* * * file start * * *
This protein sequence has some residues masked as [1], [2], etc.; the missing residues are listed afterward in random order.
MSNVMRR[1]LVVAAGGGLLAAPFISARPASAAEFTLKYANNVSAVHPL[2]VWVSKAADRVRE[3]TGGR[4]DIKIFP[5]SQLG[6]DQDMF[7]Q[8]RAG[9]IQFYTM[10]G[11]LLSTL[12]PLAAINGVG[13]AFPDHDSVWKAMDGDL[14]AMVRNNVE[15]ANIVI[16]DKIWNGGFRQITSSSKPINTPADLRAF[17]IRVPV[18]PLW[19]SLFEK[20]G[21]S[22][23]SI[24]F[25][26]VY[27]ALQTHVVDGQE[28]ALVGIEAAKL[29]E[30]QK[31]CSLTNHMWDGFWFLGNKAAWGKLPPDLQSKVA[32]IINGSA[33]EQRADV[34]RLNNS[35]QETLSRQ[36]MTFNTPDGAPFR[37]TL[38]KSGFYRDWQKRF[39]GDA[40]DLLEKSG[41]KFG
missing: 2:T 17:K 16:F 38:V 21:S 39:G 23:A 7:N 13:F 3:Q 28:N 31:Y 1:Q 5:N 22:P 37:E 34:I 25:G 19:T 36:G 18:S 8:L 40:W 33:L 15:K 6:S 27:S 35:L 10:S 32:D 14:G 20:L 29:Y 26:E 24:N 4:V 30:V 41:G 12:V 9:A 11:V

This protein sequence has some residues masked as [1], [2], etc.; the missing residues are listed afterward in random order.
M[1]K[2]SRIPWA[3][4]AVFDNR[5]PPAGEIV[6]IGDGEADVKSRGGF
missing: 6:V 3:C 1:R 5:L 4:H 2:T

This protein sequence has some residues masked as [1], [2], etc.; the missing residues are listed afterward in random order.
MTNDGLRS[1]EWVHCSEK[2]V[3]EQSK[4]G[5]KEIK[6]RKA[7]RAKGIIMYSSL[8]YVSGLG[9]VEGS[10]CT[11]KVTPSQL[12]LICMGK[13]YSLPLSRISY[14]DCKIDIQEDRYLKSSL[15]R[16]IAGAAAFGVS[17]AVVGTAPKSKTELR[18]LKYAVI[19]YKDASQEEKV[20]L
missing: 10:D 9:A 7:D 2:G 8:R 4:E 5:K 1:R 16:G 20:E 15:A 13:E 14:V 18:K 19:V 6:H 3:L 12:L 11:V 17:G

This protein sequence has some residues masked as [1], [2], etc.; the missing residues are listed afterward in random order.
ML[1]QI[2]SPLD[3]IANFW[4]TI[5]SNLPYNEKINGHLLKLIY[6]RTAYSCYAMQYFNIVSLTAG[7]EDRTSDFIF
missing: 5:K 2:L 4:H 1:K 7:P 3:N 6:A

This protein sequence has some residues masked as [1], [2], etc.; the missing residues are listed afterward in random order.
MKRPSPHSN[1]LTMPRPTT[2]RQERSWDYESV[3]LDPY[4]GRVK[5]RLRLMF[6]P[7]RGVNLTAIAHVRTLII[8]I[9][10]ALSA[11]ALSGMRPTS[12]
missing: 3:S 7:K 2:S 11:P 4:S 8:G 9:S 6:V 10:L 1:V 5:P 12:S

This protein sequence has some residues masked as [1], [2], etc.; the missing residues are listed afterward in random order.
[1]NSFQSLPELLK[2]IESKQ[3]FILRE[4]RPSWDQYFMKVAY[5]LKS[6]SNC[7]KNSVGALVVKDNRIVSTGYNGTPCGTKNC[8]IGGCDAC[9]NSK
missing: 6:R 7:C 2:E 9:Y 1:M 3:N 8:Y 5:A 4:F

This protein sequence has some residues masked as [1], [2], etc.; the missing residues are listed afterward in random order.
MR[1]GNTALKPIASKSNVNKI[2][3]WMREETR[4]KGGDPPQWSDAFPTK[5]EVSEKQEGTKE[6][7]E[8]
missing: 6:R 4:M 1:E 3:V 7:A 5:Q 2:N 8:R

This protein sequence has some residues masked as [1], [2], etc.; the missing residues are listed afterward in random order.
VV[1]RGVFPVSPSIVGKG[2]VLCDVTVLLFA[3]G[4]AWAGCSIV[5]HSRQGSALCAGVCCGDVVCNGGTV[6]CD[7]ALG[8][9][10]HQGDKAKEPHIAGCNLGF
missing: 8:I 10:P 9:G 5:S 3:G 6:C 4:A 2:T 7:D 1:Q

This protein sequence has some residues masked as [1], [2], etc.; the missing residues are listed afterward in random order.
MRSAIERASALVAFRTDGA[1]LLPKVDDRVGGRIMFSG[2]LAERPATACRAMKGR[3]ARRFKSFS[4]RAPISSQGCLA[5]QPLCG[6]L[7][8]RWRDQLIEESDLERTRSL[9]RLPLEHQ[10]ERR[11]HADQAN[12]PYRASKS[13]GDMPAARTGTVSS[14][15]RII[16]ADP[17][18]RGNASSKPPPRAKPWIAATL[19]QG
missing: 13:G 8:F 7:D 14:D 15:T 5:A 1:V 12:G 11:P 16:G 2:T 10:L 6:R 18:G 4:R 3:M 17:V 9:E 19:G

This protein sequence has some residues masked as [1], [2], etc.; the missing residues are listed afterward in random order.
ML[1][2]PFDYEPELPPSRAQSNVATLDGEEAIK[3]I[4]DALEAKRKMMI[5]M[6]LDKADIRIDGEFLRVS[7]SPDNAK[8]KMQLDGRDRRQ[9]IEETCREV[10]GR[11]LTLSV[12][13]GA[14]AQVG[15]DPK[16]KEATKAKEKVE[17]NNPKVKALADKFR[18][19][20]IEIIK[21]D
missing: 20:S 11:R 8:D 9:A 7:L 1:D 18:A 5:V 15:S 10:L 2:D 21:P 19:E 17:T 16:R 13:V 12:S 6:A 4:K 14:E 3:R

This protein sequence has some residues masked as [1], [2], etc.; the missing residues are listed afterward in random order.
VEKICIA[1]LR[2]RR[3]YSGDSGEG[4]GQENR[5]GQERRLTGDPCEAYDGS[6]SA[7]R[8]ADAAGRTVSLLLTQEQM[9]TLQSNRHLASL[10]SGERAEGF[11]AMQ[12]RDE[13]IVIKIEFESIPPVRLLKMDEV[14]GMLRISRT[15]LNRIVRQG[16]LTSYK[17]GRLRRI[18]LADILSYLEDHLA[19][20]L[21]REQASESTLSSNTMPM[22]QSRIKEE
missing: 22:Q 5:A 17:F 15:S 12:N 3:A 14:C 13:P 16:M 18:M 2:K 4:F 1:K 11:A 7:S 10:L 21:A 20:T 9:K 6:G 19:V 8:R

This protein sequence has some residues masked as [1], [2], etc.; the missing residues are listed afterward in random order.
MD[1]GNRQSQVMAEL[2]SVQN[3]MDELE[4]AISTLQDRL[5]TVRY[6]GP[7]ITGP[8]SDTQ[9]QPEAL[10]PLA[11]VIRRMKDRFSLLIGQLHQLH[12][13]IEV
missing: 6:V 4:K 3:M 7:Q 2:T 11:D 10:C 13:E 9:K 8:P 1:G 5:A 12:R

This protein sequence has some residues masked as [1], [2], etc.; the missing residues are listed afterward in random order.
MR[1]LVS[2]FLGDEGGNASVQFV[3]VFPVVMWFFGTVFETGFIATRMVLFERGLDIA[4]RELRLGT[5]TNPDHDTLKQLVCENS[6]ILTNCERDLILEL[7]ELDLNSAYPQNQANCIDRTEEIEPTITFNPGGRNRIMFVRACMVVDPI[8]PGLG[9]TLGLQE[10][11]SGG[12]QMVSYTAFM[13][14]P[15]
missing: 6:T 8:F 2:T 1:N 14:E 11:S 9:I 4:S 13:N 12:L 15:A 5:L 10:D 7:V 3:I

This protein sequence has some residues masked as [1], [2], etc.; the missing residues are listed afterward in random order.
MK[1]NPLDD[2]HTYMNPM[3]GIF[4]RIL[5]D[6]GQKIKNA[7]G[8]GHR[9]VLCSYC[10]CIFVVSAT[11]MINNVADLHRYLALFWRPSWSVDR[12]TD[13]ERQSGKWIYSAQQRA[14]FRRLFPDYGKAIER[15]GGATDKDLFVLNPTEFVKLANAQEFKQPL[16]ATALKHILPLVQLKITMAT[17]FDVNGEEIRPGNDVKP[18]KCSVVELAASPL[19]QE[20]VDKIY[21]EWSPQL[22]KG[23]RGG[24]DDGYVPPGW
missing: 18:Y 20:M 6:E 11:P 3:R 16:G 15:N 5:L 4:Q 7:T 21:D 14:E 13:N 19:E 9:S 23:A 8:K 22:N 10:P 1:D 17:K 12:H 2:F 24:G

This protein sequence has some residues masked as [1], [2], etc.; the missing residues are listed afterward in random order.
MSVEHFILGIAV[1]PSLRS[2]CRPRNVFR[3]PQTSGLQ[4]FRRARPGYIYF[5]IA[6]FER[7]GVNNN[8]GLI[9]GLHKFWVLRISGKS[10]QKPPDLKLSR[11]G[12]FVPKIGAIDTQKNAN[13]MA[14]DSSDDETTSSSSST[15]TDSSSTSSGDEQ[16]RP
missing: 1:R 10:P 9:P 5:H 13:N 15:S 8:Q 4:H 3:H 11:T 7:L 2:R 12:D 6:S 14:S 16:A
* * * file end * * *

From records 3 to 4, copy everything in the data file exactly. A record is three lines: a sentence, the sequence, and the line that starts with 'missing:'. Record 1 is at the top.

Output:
This protein sequence has some residues masked as [1], [2], etc.; the missing residues are listed afterward in random order.
MTNDGLRS[1]EWVHCSEK[2]V[3]EQSK[4]G[5]KEIK[6]RKA[7]RAKGIIMYSSL[8]YVSGLG[9]VEGS[10]CT[11]KVTPSQL[12]LICMGK[13]YSLPLSRISY[14]DCKIDIQEDRYLKSSL[15]R[16]IAGAAAFGVS[17]AVVGTAPKSKTELR[18]LKYAVI[19]YKDASQEEKV[20]L
missing: 10:D 9:A 7:D 2:G 8:R 4:E 5:K 1:R 16:G 20:E 15:A 13:E 14:V 18:K 19:V 6:H 3:L 12:L 11:V 17:G

This protein sequence has some residues masked as [1], [2], etc.; the missing residues are listed afterward in random order.
ML[1]QI[2]SPLD[3]IANFW[4]TI[5]SNLPYNEKINGHLLKLIY[6]RTAYSCYAMQYFNIVSLTAG[7]EDRTSDFIF
missing: 5:K 2:L 4:H 1:K 7:P 3:N 6:A